Friday, August 21, 2015

Santo vs. The Riders of Terror

Santo vs. The Riders of Terror  (aka Santo contra los jinetes del terror)
René Cardona

A band of lepers escape from a hospital and are hiding out in a secret cave. They emerge on occasion to rob people and steal supplies. A nearby town is beset, but the sheriff asks Santo to ride in and help. After establishing his credentials in the ring, Santo sets off to find out the leper situation is more than it appears to be.

The Santo movies tackle a number of genres, naturally I'm most attracted to the ones that involve monsters, but the series has also touched on crime, science-fiction, and straight-up adventure. Riders of Terror is a very rare foray in the western. This does create the peculiar anachronism of a modern looking Santo wrestling in a modern looking ring set in the middle of a stock old west town. At no point does anyone mention what year it might be. I suppose, if the characters had just accepted Santo as is, then it would have been easy to roll with everything, but people are constantly asking him about his mask and why he wears it. Here was an opportunity to tie Santo in to the tradition of other masked western heroes, such as Zorro, or the Lone Ranger, but the film is far too earnest to try and be even a little meta.

"You got a little something on your face."
The most surprising element of Riders of Terror is how serious and often brutal it is. I feel like The Wild Bunch (1969), a true turning point in the Western genre, was a big influence here. Both films are filled with amoral ambiguity, and fits of violence that spare very few people. The lepers are the main antagonistic force for most of the picture, but their motives have a little more depth than I would expect from the normally shallow storytelling of the Santo films. They want freedom from the leper hospital and to live like normal people, a fact which gets used against them. The struggle for Santo becomes not wiping them out, but unraveling who is manipulating them while keeping the already skittish townsfolk from slaughtering the fugitives. There is even a romantic connection, something, which in Santo movies, more often than not, existed merely to pad out the running time. Here it used to further humanize these disturbing looking characters..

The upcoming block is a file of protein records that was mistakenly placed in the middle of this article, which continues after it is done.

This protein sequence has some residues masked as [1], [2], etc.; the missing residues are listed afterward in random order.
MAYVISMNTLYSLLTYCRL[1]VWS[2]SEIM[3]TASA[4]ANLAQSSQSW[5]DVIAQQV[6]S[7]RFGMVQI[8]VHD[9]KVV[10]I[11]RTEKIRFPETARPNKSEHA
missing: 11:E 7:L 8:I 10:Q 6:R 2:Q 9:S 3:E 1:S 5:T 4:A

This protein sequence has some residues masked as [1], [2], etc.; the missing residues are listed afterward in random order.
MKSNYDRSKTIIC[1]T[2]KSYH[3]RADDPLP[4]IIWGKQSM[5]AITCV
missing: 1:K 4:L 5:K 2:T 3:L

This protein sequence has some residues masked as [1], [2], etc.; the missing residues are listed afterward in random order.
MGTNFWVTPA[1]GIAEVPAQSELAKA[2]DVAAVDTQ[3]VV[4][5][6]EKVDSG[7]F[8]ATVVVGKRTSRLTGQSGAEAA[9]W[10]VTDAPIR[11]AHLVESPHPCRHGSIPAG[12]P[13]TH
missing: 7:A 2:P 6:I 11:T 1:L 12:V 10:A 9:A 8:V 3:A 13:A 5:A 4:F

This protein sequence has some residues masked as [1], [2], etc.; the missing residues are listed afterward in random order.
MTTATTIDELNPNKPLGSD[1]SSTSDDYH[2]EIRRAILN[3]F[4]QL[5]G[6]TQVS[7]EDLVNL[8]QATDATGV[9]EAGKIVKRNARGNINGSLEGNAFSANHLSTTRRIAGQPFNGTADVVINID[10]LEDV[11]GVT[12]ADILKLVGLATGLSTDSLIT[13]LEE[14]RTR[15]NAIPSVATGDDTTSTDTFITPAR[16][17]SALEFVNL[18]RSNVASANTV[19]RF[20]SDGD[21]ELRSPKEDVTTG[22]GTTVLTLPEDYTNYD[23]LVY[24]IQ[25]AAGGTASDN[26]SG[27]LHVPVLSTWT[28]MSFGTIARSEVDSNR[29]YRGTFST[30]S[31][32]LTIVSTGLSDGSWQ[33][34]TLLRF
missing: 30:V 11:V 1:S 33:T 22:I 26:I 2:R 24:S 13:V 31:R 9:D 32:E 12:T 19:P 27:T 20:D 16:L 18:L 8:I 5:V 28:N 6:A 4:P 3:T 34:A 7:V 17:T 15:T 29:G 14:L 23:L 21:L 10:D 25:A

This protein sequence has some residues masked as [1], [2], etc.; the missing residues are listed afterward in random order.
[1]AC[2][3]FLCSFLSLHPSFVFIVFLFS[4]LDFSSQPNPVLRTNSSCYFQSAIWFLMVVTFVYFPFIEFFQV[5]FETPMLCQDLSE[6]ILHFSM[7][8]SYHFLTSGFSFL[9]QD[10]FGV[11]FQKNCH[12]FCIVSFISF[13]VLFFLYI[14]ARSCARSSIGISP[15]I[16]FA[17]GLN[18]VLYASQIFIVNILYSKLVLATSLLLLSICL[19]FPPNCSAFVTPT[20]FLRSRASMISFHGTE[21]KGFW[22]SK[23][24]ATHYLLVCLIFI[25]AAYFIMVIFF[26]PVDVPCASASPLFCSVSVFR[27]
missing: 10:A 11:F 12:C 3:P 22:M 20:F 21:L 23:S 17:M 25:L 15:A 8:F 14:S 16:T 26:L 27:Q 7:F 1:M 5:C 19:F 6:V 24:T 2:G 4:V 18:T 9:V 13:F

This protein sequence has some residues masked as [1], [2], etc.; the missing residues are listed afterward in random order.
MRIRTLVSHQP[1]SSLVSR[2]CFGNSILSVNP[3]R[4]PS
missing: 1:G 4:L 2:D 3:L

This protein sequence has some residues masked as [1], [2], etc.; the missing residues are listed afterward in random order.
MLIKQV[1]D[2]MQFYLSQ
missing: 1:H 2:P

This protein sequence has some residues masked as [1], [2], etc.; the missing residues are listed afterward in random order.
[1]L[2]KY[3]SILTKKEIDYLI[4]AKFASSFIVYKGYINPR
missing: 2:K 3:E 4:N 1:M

"You got a little something on your... You know what? Never mind."
The largest flaw in the film is that there is nothing uniquely Santo. He could have been replaced with just about any cowboy character and aside from the opening wrestling scene, it would have made little difference. Still, I did like the fact that he was more fallible than usual. Town yokels occasionally get the drop on him, he makes tactical mistakes, and is never entirely sure the nature of the ongoing scheme until late in the film.

Riders of Terror is a weird blip in the Santo oeuvre. It is interesting in the way it constantly defies acting like any Santo film that has come before it. It does feel that Santo himself was merely pasted into an already written script, but his presence still gives it that edge that transforms it from just a cowboy story into something a little stranger.

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